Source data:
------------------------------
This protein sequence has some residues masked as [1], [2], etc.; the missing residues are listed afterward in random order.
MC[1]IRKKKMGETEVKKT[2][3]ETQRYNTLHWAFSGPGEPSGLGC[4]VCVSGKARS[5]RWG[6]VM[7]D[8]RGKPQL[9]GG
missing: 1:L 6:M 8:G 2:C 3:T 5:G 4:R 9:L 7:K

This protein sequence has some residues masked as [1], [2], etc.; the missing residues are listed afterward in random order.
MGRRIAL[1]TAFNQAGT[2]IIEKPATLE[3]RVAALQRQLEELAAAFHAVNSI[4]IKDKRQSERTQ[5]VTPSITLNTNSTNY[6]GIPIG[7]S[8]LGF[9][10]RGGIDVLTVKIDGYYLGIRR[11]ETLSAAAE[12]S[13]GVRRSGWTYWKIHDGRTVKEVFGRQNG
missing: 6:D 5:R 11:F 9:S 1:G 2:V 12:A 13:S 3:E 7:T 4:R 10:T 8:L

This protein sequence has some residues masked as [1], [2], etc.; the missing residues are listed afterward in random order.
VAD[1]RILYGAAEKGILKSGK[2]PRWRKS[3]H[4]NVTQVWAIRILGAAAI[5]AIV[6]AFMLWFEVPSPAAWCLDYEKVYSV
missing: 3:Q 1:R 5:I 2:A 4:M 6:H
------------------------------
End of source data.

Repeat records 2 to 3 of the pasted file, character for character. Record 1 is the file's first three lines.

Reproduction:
This protein sequence has some residues masked as [1], [2], etc.; the missing residues are listed afterward in random order.
MGRRIAL[1]TAFNQAGT[2]IIEKPATLE[3]RVAALQRQLEELAAAFHAVNSI[4]IKDKRQSERTQ[5]VTPSITLNTNSTNY[6]GIPIG[7]S[8]LGF[9][10]RGGIDVLTVKIDGYYLGIRR[11]ETLSAAAE[12]S[13]GVRRSGWTYWKIHDGRTVKEVFGRQNG
missing: 6:D 5:R 11:F 9:S 1:G 2:V 12:A 13:S 3:E 7:T 4:R 10:T 8:L

This protein sequence has some residues masked as [1], [2], etc.; the missing residues are listed afterward in random order.
VAD[1]RILYGAAEKGILKSGK[2]PRWRKS[3]H[4]NVTQVWAIRILGAAAI[5]AIV[6]AFMLWFEVPSPAAWCLDYEKVYSV
missing: 3:Q 1:R 5:I 2:A 4:M 6:H